Samantha Pitt, Network Rail’s head of corporate finance, said the next linker could be produced within months. “The first issue was based on consultation with investors, who wanted the 20-30-year part of the curve.”
The company has £18 billion in debt at present, of which 5% is inflation-linked. Pitt said the company planned to increase this to £22 billion by 2009, and that “we are trying to maintain a similar level [of index-linked debt issuance] to the Debt Management Office and other utilities” – implying that around 30% of the total portfolio would be index-linked.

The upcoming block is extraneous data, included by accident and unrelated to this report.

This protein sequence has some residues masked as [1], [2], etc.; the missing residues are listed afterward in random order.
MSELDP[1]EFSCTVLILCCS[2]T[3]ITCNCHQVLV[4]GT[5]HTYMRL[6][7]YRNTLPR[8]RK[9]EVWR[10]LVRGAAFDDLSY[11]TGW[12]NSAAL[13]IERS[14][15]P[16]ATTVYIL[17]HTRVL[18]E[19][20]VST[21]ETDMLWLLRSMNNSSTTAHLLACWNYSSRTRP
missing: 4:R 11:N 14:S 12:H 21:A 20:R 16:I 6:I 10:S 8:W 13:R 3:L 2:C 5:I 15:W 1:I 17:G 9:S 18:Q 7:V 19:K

The company intends to issue one or two more large benchmark linkers, with maturities of between 15 and 45 years, with the objective of building up a curve, said Russell Maybury, managing director of corporate debt capital markets at Royal Bank of Scotland Financial Markets in London.
Pitt says this announcement opened the way for much greater use of inflation-linked debt: “It gave us confidence that our revenues would continue to be inflation linked in the long term. We wouldn’t want to issue linked debt without confidence in the link to revenues.”